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400 Poachers Snared in a Year: Victoria Falls Anti-Poaching Unit on a Roll

VFAPU scout Trust Sibanda on patrol
Photo by VFAPU

Every year, thousands of travelers from all over the world visit the Victoria Falls, a UNESCO World Heritage Site in Zimbabwe and Zambia, to watch the waters of the Zambezi River thunder into the deep Batoka Gorge, and to appreciate the abundant wildlife that roam the areas around the Falls.

But like anywhere in Africa, where wildlife and local people live in close proximity, there are poaching threats to the animals.

The Victoria Falls Anti Poaching Unit (VFAPU), based in the town of Victoria Falls in Zimbabwe, is a non-profit organization working to fight poaching in the Zambezi National Park and adjacent Victoria Falls National Park.

The unit reported capturing a total of 400 poachers in 2014, including the successful investigation and capture of a number of poachers who were involved in a terrible elephant-poisoning incident in Zambezi National Park.

“It was shocking to experience our first case of cyanide poisoning,” said VFAPU operation co-ordinator Charles Brightman, “where poachers placed poison in a mineral lick and sadly, five elephants lost their lives.”

“It’s a new method of poaching, the use of poisons rather than shooting, with the main object being to get tusks for black market sale.”

The investigation into the incident was a joint effort by the Environmental Management Authority, Zimbabwe Republic Police, National Parks and Wildlife Management, VFAPU and the Victoria Falls Wildlife Trust, he said. The cyanide poachers were arrested and their court cases are pending.

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VFAPU scouts patrol through the Zimbabwe bush. Photo by VFAPU

 

Also arrested in 2014 were 358 wood poachers, 11 fish poachers, one thief, eight illegal miners, two bush meat dealers and five persons entering the park’s estate illegally.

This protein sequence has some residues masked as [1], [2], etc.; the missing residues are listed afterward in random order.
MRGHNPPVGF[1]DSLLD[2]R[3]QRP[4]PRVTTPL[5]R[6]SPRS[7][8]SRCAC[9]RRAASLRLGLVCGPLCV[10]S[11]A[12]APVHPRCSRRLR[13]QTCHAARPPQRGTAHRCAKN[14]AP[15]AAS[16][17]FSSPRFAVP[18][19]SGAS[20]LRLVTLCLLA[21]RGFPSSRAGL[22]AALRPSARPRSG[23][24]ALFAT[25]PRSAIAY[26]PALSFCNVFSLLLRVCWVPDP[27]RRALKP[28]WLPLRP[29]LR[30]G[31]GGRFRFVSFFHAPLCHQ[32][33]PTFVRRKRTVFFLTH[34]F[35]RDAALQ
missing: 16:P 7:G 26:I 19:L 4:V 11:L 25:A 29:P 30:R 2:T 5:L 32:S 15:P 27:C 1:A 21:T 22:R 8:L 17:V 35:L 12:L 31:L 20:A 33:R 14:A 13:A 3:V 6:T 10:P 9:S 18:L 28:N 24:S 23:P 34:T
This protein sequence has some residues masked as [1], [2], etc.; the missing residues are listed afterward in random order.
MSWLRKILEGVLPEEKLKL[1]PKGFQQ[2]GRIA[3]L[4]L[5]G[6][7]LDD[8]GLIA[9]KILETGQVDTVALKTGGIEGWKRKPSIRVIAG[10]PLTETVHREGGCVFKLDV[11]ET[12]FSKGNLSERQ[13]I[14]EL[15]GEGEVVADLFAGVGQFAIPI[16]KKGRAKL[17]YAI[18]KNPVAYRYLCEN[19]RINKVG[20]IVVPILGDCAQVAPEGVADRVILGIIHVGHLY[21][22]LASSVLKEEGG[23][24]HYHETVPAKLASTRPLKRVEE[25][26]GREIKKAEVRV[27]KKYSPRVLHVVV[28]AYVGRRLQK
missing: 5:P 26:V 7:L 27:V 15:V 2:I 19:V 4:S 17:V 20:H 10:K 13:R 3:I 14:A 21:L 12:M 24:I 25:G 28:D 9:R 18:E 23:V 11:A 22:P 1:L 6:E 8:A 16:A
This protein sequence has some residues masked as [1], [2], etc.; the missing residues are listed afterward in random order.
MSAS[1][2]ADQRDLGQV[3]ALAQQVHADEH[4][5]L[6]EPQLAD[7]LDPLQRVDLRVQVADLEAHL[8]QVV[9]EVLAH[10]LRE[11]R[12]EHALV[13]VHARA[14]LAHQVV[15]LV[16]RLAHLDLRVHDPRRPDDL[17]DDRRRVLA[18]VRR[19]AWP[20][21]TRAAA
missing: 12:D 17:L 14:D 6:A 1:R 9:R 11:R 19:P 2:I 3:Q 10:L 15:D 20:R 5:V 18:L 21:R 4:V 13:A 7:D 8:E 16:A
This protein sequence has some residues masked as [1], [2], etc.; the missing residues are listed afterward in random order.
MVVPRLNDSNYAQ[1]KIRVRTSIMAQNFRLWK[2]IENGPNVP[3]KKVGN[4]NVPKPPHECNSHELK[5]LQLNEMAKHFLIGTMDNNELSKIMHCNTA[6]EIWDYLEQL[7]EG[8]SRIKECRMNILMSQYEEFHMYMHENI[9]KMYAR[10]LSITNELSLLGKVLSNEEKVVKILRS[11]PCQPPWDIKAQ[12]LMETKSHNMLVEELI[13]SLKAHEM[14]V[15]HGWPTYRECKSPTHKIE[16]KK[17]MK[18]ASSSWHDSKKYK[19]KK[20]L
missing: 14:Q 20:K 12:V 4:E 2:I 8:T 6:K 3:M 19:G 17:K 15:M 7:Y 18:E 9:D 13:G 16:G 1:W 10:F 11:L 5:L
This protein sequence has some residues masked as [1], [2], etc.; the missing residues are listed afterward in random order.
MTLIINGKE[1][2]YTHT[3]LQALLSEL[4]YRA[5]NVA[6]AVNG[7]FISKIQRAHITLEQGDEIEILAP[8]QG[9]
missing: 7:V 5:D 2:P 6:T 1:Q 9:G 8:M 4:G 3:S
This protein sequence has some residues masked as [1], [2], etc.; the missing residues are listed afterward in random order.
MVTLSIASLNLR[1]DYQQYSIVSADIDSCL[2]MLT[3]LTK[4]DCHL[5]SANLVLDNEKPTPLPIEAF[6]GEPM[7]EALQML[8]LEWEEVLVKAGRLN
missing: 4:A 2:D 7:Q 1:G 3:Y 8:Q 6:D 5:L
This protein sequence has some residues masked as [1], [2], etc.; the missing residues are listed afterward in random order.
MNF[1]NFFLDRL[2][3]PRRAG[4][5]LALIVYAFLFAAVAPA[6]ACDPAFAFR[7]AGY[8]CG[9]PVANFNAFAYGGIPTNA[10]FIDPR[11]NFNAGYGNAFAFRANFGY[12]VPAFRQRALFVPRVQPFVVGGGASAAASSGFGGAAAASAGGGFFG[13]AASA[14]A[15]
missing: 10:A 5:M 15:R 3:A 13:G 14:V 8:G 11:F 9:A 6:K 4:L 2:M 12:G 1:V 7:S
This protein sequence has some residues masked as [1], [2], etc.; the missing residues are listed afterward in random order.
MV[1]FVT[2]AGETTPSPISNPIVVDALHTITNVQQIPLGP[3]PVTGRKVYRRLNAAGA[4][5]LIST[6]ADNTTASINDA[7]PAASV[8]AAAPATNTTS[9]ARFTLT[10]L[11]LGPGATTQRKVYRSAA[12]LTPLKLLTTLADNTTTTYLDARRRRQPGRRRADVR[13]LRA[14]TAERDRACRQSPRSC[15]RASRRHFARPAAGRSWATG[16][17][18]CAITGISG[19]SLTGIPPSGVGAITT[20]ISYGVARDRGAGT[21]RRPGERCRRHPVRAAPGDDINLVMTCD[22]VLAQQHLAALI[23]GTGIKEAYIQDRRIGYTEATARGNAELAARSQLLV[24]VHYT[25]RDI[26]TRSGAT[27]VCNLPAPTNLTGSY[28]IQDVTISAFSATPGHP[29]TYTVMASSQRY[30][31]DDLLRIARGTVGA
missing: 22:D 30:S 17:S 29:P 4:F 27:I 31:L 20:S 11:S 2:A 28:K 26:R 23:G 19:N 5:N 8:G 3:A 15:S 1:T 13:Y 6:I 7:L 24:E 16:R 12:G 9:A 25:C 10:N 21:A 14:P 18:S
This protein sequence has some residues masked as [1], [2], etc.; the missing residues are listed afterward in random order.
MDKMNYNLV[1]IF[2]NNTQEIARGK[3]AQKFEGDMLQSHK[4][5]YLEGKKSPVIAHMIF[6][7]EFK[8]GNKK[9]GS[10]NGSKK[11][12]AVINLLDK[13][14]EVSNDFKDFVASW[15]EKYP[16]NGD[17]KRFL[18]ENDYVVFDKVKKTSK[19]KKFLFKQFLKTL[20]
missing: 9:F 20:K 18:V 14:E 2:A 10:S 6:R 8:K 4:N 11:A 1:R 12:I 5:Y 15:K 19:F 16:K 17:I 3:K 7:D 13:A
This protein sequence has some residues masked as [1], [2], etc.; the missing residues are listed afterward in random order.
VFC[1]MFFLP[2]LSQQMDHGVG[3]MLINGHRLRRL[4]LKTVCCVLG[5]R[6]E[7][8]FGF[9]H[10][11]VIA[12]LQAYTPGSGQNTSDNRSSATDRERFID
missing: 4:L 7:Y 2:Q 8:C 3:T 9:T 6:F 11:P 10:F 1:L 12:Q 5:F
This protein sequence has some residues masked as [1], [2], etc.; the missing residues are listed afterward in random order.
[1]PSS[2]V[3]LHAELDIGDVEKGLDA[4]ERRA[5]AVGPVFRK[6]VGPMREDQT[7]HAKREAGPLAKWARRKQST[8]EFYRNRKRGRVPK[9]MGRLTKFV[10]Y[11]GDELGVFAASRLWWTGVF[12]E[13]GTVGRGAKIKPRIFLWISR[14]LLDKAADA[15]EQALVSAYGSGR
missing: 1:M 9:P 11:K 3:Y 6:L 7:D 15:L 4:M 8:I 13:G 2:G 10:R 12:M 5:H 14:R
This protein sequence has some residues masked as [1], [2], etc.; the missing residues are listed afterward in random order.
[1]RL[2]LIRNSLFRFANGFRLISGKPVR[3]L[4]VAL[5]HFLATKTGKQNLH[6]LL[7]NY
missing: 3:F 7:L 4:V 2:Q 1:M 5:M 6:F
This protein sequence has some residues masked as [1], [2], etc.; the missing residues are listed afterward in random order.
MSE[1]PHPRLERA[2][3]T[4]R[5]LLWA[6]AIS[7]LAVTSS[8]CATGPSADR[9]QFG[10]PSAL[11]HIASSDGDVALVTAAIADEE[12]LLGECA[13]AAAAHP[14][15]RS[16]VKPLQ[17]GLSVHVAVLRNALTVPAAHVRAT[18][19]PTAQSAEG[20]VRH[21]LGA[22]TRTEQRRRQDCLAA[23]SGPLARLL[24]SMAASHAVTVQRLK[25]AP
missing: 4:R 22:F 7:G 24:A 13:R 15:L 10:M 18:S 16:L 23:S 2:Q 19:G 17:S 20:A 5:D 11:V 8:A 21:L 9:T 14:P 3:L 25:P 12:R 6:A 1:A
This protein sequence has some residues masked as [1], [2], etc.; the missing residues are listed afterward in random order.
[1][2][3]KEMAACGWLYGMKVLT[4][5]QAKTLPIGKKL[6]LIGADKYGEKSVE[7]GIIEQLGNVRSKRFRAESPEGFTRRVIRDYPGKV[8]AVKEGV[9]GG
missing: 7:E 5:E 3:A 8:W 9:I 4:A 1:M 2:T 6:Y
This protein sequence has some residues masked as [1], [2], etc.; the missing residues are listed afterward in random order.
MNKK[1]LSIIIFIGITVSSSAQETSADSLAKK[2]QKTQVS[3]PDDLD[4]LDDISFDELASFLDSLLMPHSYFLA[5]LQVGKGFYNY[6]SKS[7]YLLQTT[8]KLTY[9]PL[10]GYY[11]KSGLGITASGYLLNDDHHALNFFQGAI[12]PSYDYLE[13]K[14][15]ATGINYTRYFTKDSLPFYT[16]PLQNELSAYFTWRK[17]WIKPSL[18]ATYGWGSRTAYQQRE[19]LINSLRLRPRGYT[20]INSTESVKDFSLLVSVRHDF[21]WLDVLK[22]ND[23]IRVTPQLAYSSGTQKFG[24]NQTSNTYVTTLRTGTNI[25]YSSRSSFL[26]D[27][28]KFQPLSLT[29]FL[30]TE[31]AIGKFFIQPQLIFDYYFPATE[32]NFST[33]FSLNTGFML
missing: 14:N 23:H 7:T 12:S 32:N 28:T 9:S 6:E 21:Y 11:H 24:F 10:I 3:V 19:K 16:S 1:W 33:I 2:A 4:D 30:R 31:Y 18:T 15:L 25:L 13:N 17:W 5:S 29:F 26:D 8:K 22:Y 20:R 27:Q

A total of 158 snares was recovered from the field, a dramatic drop from the more than 4,000 found in 1999, when VFAPU was formed.

The Unit started out hiring only three scouts, and with assistance from the local hospitality group, Africa Albida Tourism, which operate lodges in Victoria Falls and Chobe, now has 17 scouts, operating seven days a week, patrolling an area approximately fifty square kilometers (19 square miles, smaller than Manhattan) surrounding Victoria Falls.

The operations are now expanding further afield, said Brightman, as the VFAPU help with manpower, logistics and equipment to assist in joint operations.

Already, in the first month of 2015, the VFAPU assisted local police and National Parks in arresting two suspected ivory dealers, who have been charged with possession of ivory with the intent to smuggle it out of the country, and are now awaiting trial in Victoria Falls.

“We are thankful for all the support in 2014,” said Brightman. “We can’t let poaching continue unabated, and we must all take a stand together.”

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Related News: Zimbabwe Planning to Increase Its Sales of Baby Elephants, Sources Say

Comments

  1. kk
    lake jason
    April 29, 2015, 11:53 am

    that is so cute

  2. Richard
    East Yorkshire
    April 22, 2015, 2:03 pm

    What a wonderful job. I have just been to visit the falls and it is such a treasure! The people the animals the surroundings the tourists, the place is buzzing . I hope more people would help donate funds towards this project and others so wild life can be preserved. My children had the time of their life there. Cheers!!

  3. rosemary garrow
    Cambridgeshire UK
    March 5, 2015, 8:08 am

    You guys are doing a marvellous job out there. It is so good to hear your success stories. Keep the poachers down. Thank you

  4. Hooman Melamed
    marina del rey, CA
    February 24, 2015, 12:29 am

    Thank you for all you do!!

  5. Margaret Morris
    Bedale North Yorkshire UK
    February 12, 2015, 12:08 pm

    my first sight of elephants was in 1997 whe we saw a herd wading through the Zambesi from Zimbabwe into Zambia. It was a magnificent sight so I am so pleased that all those poachers are being caught. Well done to all those BFAPU members.

  6. Diane and Steve Woodard
    Durham, NC
    February 11, 2015, 10:46 pm

    We had the pleasure of spending a morning with Charles Brightman, learning about the VFAPU on our 2012 Zimbabwe trip. It was one of the most memorable things we’ve ever done. Congratulations to them!

  7. pat mcginness
    north yorkshire england
    February 11, 2015, 7:32 am

    Well done to all the guys who capture these horrible poachers they should all be hung….. keep up the good work guys xx